A Way of Understanding Story: The Three-Part Story Model
Of course stories can be broken down into even more parts (or "acts") but here's a simple way to look at them:

First Part
Second Part
Third Part

Set Up

By the end of the first part of your story, you need to have introduced the main character(s) and what he/she/it/they want (or at least what "direction" they seem to be headed in, even if the specifics of what they want isn't 100% clear yet).

There needs to be some sort of movement toward a goal of some kind. Once the movement starts, the story starts.

Often there will be an inciting incident which starts the story moving.

Usually you will have presented some idea of the kinds of (known) obstacles that will be a problem in achieving the goal. One does not simply walk into Mordor...

Often you will have presented the kinds of help that can be expected, in moving toward the goal.

Usually you will have introduced a home/safe/familiar setting they start out in, which setting they will most often have to leave, in order to achieve the goal, or perhaps returning to which place will be the goal, or part of it. In fact, often the first act of the story ends precisely when they leave the familiar "home" setting.

Trying for the Goal, Failure and All Seems Lost

In the middle part of the story, new settings are explored, with new, unexpected dangers and complications. Things are even more doomed and complicated and imossible than anyone could have ever suspected.

Often, helps that were supposed to be there are not there after all, and supposedly helpful people may die, vanish, leave, or turn out to be betrayers. Special items will be lost or broken or will fail everyone.

Lots of little failures will happen, causing doubt.

By the end of this act, perhaps once there is some false confidence, things usually go horribly, horribly wrong. The story seems to be have been broken. It looks like nothing could possibly work out satisfactorially now.

Often the hero appears to be dead, the charming guy is engaged to someone else, and/or the goal is likely never going to be achieved. Sometimes the hero gives up, or is powerless. Other times he, she or it has sacrificed himself heroically and all seems lost.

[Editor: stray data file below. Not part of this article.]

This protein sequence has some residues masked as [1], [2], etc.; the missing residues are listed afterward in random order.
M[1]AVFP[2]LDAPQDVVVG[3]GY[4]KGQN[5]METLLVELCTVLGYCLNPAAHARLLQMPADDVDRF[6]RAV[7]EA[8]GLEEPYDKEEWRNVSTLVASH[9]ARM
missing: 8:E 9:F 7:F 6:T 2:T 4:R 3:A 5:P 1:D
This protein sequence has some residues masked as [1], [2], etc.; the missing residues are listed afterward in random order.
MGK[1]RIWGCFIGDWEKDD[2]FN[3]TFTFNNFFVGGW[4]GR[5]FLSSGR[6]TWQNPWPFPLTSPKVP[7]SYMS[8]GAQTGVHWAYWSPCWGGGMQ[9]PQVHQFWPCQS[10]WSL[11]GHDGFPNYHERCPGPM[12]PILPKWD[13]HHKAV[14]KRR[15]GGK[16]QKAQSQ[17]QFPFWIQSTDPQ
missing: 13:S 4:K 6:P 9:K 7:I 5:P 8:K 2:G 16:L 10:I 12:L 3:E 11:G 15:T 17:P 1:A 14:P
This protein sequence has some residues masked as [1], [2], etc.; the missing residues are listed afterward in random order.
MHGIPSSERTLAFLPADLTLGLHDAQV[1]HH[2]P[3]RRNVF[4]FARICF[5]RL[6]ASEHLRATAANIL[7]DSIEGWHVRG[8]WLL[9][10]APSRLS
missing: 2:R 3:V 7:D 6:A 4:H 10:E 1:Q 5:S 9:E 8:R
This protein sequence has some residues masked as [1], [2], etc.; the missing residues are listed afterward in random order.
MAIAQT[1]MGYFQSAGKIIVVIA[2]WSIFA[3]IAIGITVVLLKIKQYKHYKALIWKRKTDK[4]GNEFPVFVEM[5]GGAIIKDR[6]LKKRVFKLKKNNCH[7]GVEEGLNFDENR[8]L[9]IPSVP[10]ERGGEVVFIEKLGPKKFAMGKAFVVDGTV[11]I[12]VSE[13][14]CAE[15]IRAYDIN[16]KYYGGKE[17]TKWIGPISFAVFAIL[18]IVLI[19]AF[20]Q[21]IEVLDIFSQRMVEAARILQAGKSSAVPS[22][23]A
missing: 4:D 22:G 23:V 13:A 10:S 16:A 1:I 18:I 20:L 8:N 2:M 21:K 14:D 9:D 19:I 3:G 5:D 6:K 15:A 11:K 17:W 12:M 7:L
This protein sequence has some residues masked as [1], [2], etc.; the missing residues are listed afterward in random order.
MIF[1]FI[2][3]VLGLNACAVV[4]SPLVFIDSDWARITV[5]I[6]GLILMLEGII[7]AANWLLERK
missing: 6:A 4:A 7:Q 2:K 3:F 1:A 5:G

A fancy word for the "lowest point" is the "nadir."

Resolution

Things need to be resolved, now. Heroes return from apparent death or unconsciousness, while Jedi and Kings Return, and so on.

Usually, this is the part (if it's an action movie) where the music rises, the hero gets back up, and the climax and catharsis occur. If it's a romance, the music rises and the happy-crying and crying-hugging starts again at this point.

In either case, all of the tension that's been built up to a peak is released and the audience feels the sudden, satisfying relief they've been waiting for after all the stress.

All prophecy, forshadowing, secrets, destiny and irony need to pay off by the end, though not everything must be fully explained.

Once this happens, there is generally a denouement, a small wrapping of up loose ends, so the audience can leave the book/theatre/movie/show without too many annoying questions having been left hanging.

A return to the setting and situation from the beginning of the story may show how much the main character has changed.